Records of Protected Structures (RPS) in Wexford
Please click on the link below for complete listings of the RPS in County Wexford.
National Inventory of Architectural Heritage (NIAH)
The NIAH, a unit of the Department of Environment, Heritage and Local Government, has completed the survey for County Wexford and descriptions and appraisals of over 2000 structures can be viewed on the NIAH website.
Frequently Asked Questions Relating to Protected Structures:
What is a protected structure?
A protected structure is a structure that a planning authority considers to be of special interest from an architectural, historical, archaeological, artistic, cultural, scientific, social, or technical point of view. Every planning authority is obliged to have a Record of Protected Structures (RPS) that includes all structures of special interest in its functional area and into which details of protected structures are entered. The RPS forms part of the Development Plan.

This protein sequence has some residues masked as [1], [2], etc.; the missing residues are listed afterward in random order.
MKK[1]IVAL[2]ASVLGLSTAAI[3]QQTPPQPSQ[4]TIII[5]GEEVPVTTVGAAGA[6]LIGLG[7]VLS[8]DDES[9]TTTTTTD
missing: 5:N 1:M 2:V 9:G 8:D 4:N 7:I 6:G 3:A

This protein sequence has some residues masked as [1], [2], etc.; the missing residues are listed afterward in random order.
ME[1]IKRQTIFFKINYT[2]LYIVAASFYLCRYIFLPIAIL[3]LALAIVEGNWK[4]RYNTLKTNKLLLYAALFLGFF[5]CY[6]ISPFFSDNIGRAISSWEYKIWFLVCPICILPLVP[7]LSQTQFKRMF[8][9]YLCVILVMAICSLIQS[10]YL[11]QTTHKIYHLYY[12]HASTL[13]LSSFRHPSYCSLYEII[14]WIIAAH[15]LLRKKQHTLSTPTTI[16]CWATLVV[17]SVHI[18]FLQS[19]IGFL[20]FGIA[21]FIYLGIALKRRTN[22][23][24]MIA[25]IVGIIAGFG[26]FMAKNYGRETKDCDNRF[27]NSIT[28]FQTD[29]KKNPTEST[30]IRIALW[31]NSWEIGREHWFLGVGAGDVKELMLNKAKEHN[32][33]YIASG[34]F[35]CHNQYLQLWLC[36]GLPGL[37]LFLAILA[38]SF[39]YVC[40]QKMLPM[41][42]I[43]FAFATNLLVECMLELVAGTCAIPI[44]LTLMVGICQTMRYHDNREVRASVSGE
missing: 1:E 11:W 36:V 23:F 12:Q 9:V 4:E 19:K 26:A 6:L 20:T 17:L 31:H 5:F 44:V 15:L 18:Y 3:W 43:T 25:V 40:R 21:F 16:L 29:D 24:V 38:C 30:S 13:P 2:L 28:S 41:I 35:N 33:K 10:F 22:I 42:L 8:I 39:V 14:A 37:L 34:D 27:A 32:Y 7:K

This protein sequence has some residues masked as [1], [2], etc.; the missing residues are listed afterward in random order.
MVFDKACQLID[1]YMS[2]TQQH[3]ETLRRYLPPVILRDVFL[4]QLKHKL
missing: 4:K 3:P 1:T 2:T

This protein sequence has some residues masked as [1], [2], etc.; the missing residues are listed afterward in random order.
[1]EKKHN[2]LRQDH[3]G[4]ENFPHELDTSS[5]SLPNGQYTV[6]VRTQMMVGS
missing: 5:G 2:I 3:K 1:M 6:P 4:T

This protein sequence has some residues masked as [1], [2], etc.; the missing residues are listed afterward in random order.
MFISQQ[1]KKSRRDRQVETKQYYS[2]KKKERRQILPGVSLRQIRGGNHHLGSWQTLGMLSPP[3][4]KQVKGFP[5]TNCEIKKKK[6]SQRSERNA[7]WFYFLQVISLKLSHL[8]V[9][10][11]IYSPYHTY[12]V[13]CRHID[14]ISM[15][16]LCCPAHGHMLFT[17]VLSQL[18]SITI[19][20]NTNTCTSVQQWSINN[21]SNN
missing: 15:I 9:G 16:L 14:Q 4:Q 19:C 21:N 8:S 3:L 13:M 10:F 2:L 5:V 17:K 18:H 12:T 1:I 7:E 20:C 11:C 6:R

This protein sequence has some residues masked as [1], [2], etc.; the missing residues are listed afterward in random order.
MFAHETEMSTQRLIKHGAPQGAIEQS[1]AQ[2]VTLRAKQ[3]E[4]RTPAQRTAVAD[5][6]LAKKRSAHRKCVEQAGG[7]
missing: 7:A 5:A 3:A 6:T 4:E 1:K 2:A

What obligations fall on owners and occupiers to ensure the protection of a protected structure?
Each owner and occupier must ensure that neither a protected structure, nor any element of a protected structure that contributes to its special interest, is endangered through harm, decay or damage, whether over a short or long period, through neglect, through direct or indirect means. This duty is the same for owners and occupiers of proposed protected structures. In general, if a structure is maintained in a habitable condition and routine maintenance carried out (e.g. cleaning out gutters, repair of slipped slates), then it should not become endangered.
The protection applies to all parts of the structure that contribute to its character and special interest, including its interior, surrounding land or 'curtilage', and any other structures on that land, and their interiors, and all fixtures and features of these structures.
- Guidance Booklet - Conservation (PDF Document, 1,705 kbs)